Physical space at Plugfests such as this one is typically divided into two areas or “sides,” with one portion allocated to exciters, schedulers and other transmission gear, and the other area containing demodulators and monitoring gear. Computers, prototyping setups, programmable logic arrays and a wide variety of test and measurement equipment are spread across both sides. The facility is reminiscent of a well-equipped university computer lab. A hushed stillness prevails within the room, interrupted only by an occasional instruction from the event coordinator when it’s time to enter another testing mode.
In addition to the participants from ATSC 3.0 equipment development and manufacturing entities, the guest list at this latest Plugfest also included representatives from two major supporters of the new DTV transmission standard, the Sinclair Broadcast Group, with headquarters in nearby Hunt Valley, Md., and Capitol Broadcasting Company, owner and operator of WRAL-TV in Raleigh, N.C., which has been airing ATSC 3.0 signals on an experimental basis since June 2016.
As explained by Matt Brandes, WRAL-TV’s transmitter chief engineer, neither his company nor Sinclair were actively involved in the week-long testing, but had sent representatives to assist with the Plugfest equipment setup and teardown.
“WRAL and Sinclair provided the networking infrastructure for the Plugfest, as well as some test equipment,” he said.
Weiss noted that Sinclair’s contribution of a network emulator was especially welcomed, as it allowed Plugfest participants to simulate real-world STL conditions in which data packets can be dropped, bit-errors added and other such transmission path signal “stressing” can take place.
“The network emulator provides us with a variety of ‘stresses’ we can put on the data,” said Weiss. “This is another important aspect of what we’re doing.”
INTERPRETATION OF THE STANDARD
Brandes added that Plugfest events also provide an opportunity to get a close-up look at 3.0 tweaks and changes that could impact his operation.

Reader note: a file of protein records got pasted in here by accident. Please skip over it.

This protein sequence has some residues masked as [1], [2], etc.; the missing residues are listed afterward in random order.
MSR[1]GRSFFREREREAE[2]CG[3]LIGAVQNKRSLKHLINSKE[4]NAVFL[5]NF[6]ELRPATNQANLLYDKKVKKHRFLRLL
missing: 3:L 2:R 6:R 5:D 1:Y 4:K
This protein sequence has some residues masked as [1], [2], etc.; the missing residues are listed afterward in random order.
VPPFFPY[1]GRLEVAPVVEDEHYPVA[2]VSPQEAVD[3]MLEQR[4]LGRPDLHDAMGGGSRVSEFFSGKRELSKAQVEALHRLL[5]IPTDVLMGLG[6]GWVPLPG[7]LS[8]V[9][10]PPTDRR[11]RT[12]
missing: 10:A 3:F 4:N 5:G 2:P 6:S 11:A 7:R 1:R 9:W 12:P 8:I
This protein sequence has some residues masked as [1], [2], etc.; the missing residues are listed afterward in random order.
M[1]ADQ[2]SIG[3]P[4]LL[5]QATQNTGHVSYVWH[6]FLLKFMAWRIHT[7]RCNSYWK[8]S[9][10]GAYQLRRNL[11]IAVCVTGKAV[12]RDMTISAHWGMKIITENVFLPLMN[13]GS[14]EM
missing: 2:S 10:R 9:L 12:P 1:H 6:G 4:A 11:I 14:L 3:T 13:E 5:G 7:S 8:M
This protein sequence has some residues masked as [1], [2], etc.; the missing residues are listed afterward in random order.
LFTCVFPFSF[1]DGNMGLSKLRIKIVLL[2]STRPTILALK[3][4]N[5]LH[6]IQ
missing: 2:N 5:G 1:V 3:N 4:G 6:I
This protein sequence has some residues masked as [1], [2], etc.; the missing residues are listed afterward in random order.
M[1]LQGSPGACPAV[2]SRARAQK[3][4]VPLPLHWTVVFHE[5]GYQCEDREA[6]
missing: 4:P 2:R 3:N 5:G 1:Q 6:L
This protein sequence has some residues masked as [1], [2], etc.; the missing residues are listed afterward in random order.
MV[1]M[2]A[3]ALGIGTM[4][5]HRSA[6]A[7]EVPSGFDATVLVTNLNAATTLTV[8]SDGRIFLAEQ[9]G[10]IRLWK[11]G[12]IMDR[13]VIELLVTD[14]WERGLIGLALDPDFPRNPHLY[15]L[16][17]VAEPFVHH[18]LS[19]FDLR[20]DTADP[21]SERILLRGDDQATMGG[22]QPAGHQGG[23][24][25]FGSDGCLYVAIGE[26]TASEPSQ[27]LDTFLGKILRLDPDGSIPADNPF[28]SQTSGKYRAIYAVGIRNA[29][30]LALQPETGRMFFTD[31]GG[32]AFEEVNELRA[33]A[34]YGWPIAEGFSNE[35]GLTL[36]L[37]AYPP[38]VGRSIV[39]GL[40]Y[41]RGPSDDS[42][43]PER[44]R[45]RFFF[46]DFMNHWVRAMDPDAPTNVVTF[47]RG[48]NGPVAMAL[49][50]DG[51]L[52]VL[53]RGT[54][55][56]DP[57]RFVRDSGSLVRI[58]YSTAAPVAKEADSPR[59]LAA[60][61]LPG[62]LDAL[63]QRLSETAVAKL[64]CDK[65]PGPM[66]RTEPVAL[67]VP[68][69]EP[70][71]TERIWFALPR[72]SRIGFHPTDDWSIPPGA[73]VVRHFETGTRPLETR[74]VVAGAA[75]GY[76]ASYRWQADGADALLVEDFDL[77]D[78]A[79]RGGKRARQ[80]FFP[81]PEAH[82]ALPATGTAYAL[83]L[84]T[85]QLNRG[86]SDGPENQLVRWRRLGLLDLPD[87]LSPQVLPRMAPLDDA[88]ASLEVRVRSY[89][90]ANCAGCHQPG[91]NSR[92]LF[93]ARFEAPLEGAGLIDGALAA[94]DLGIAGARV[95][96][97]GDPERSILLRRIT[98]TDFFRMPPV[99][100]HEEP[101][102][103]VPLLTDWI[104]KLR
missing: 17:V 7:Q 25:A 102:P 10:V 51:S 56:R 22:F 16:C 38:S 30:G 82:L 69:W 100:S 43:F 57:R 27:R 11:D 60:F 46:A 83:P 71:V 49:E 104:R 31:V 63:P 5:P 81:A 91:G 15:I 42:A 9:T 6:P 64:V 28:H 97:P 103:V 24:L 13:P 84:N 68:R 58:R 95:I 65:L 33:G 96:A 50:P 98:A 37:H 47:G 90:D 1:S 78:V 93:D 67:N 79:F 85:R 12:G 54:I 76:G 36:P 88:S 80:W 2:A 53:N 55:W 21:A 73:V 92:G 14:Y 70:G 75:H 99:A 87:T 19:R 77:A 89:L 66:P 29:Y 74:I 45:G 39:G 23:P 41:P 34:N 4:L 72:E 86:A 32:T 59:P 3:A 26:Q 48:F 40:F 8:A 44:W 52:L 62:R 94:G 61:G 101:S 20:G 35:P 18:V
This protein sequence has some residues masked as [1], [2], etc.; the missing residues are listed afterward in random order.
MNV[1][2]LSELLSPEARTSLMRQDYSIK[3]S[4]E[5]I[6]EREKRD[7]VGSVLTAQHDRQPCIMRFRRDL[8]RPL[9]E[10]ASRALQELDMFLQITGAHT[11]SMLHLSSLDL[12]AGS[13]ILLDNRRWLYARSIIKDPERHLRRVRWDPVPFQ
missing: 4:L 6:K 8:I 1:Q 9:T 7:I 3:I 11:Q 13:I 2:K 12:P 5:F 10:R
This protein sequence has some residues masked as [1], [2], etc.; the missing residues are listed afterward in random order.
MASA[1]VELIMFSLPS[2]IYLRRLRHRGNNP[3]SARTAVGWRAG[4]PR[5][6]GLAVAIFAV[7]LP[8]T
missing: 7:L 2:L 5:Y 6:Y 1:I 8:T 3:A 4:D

“We like to keep an eye on the standard and get information in advance so you can do the upgrades and still stay on the air,” he said. “It could be that you do an upgrade and then all of a sudden nothing works. Receivers become blind to what you’re transmitting.”
He agreed with Weiss that additional work was necessary in refining parts of the standard that could be misconstrued due to ambiguous wording.
“A lot of the stuff we’re finding is more due to interpretation of the standard than a defect in the standard itself—it’s how it’s read by different people. So that’s when they need to go back and clarify the wording to make it more obvious as to what they’re trying to do. There are a couple of places where it seems like assumptions may have been made. It leaves enough room for different interpretations.”
“The issue is that the technology can be right,” added Weiss. “but the explanation of it may not be precise enough to make sure that everybody gets it right.”
The March 2018 event marks the fifth ATSC 3.0 Plugfest. Previous testing sessions were conducted in China, Korea and Hunt Valley, Md. The current testing involved 28 individuals representing some 16 broadcast equipment manufacturers or other entities involved in the production or deployment of the 3.0 standard. Participants journeyed from as far away as South Korea, Germany, France, Denmark and Canada. It was hosted by Rohde & Schwarz USA at its Columbia, Md., facility.
Companies participating in this latest Plugfest include AFT, Aircode, ATbis, Avateq, Clever Logic, DekTec, DigiCAP, Enensys Technologies, ETRI (South Korea’s Electronics and Telecommunications Research Institute), GatesAir, KaiMedia, Lowasis, ProTelevision Technology, Rohde & Schwarz, TeamCast and Triveni Digital.
For a comprehensive list of TV Technology’s ATSC 3.0 coverage, see our ATSC3 silo.
James E. O’Neal has more than 50 years of experience in the broadcast arena, serving for nearly 37 years as a television broadcast engineer and, following his retirement from that field in 2005, moving into journalism as technology editor for TV Technology for almost the next decade. He continues to provide content for this publication, as well as sister publication Radio World, and others. He authored the chapter on HF shortwave radio for the 11th Edition of the NAB Engineering Handbook, and serves as editor-in-chief of the IEEE’s Broadcast Technology publication, and as associate editor of the SMPTE Motion Imaging Journal. He is a SMPTE Life Fellow, and a Life Member of the IEEE and the SBE.